According to researchers at Washington University School of Medicine in St. Louis, individuals who have had COVID-19 are at an increased risk of developing neurological conditions within the first year after infection. Movement disorders, memory problems, strokes, and seizures are some of the difficulties.
Probleme that develop in the first year following infection include strokes, seizures, memory, and movement difficulties.
If you have COVID-19, it may still be affecting your brain. According to new research, those who have been infected with the SARS-CoV-2 virus are at a greater risk of developing a number of neurological illnesses in the first year after the infection, including strokes, cognitive and memory difficulties, anxiety, depression, and migraine headaches.
The post-COVID brain is also associated with movement problems, from tremors and involuntary muscle contractions to epileptic seizures, balance and coordination difficulties, and hearing and vision impairments, as well as other symptoms similar to those experienced with Parkinson's disease.
The findings from scientists from Washington University School of Medicine in St. Louis and the Veterans Affairs St. Louis Health Care system were published on September 22 in the journal Nature Medicine.
COVID-19's long-term neurologic effects are analyzed by our research, which includes a clinical epidemiologist from Washington University. “We examined 44 brain and other neurologic disorders in both nonhospitalized and hospitalized patients, including those admitted to the intensive care unit. These are part and parcel of long COVID. The virus isn't always as harmless as some people think it is.”
COVID-19 has contributed to more than 40 million new neurological disorders worldwide, according to Al-Aly.
Researchers at Washington University School of Medicine in St. Louis conducted a comprehensive analysis of federal data to determine whether or not persons who had COVID-19 were at an increased risk of developing neurological ailments within the first year following the infection. Movement difficulties, memory difficulties, strokes, and seizures are among the difficulties.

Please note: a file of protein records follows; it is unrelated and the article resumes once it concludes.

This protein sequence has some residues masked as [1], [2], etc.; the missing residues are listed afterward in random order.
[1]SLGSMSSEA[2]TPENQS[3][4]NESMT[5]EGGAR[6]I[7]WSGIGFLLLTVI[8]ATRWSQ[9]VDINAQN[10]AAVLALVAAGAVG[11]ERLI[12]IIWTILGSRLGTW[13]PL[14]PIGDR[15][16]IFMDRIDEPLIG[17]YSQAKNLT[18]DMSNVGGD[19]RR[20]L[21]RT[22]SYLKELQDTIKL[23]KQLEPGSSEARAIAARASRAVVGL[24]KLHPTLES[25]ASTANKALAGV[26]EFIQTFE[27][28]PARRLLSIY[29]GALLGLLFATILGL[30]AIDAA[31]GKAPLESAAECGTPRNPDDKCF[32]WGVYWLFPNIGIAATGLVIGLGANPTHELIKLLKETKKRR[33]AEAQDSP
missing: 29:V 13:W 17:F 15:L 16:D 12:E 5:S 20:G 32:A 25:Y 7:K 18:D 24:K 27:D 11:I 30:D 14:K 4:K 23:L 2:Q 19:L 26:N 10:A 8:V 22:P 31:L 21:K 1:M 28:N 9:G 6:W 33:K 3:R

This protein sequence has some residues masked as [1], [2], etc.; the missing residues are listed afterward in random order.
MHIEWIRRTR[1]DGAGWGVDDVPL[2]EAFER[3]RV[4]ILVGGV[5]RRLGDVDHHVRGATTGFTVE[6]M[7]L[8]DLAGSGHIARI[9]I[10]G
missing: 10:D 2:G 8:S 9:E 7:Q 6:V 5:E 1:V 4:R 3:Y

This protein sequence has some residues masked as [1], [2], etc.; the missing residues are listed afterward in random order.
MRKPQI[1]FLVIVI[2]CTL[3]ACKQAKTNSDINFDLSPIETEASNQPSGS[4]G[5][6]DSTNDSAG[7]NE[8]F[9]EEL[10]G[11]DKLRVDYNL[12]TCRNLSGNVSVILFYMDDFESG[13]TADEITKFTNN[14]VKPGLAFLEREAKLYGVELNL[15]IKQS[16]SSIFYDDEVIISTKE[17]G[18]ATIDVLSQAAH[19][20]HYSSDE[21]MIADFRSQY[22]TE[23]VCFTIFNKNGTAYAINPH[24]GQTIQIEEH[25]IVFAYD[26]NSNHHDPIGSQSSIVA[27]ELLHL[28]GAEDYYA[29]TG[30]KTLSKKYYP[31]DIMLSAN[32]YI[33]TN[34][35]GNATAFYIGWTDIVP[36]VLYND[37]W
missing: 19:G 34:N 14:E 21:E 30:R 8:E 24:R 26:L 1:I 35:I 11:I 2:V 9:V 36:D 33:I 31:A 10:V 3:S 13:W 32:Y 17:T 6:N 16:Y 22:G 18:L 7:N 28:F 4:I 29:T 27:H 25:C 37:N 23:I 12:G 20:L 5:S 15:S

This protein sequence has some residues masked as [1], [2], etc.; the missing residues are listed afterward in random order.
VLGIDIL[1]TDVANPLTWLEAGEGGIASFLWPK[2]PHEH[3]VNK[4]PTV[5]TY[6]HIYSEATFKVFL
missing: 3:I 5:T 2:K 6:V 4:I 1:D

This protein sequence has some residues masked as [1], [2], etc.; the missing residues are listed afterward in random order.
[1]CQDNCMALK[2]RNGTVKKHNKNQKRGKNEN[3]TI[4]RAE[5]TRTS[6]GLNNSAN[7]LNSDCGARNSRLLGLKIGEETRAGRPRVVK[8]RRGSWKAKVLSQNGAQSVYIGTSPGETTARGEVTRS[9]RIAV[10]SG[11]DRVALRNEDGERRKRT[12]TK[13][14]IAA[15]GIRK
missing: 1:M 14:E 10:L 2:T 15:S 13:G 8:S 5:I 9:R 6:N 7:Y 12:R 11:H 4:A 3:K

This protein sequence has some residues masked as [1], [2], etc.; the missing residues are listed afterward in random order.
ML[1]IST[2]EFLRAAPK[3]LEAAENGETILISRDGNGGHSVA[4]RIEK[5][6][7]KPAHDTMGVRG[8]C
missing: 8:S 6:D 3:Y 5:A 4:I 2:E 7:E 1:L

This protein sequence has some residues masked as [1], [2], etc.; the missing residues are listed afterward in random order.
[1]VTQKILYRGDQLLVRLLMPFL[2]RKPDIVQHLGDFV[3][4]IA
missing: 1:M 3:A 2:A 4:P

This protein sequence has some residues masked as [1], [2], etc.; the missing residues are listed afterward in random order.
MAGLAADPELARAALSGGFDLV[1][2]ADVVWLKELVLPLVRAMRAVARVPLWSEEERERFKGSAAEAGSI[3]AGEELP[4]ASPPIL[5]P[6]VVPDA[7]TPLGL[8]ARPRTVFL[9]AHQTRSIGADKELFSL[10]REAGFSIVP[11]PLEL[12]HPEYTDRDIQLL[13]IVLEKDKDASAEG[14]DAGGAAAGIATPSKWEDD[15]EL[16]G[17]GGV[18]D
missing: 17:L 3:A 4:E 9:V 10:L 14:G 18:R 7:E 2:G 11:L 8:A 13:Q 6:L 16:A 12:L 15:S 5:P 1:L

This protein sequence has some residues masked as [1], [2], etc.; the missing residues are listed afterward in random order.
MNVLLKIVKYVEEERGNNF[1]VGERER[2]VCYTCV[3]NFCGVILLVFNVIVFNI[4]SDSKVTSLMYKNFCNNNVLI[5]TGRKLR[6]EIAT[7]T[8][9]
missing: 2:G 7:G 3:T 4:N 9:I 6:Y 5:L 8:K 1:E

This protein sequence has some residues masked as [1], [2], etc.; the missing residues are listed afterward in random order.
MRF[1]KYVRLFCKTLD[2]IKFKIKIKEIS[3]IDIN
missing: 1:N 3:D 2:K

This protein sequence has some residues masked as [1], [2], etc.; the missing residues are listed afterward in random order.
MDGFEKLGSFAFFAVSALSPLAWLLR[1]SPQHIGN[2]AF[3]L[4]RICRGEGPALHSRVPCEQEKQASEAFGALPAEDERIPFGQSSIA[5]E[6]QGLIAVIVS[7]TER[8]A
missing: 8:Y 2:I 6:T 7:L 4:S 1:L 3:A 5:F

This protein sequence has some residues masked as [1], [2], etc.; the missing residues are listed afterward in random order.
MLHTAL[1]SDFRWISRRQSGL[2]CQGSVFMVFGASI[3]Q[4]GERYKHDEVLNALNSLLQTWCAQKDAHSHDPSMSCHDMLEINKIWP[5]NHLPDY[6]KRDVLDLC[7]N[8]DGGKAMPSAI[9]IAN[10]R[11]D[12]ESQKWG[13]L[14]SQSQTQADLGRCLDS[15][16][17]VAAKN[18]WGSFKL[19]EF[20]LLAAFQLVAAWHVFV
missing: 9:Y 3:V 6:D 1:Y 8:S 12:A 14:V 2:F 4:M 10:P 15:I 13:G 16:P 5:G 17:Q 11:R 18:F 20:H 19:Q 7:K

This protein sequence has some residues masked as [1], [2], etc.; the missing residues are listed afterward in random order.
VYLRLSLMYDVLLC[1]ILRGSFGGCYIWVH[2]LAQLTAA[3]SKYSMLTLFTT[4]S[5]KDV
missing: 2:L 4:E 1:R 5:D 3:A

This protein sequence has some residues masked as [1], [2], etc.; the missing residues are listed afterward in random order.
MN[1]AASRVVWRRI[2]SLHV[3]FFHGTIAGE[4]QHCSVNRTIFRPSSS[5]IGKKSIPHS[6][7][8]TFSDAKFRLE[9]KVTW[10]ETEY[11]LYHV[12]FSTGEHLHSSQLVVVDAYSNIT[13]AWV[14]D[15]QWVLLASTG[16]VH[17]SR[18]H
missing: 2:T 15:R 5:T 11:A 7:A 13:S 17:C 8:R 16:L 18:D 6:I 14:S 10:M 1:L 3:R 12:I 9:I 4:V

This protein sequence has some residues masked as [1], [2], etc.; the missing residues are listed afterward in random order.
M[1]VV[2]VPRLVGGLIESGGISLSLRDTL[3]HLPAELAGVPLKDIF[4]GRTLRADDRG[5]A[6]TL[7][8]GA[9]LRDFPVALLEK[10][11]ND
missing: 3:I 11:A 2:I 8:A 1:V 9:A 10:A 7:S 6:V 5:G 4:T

Specific risk factors for long-term neurological problems are absent, other than a COVID-19 infection. "It doesn't matter whether you're young or old, female or male, or what your race is," Al-Aly said.
Because the vaccines were not yet widely available during the study period, which spanned March 2020 to early January 2021, few of the study participants were vaccinated for COVID-19. Notably, the data also predates delta, omicron, and other COVID variations.
In a previous research by Al-Aly, which was published in Nature Medicine, vaccinations significantly reduced the risk of long-term brain problems — by about 20% — according to the author. “It is certainly important to get vaccinated but also important to understand that they do not provide complete protection against long-term neurologic disorders,” Al-Aly said.
In a database maintained by the US Department of Veterans Affairs, scientists examined 14 million de-identified medical records. They are the nation's largest integrated healthcare system, and patients were of all ages, races, and sexes.
Next, the research team created a controlled data set of 154,000 individuals who tested positive for COVID-19 sometime between March 1, 2020 and January 15, 2021, and who had recovered for the first 30 days after infection, using statistical modeling. Both groups of individuals were evaluated for neurologic outcomes in the COVID-19 data set: a control group of more than 5.8 million people from March 2018 to December 31, 2019.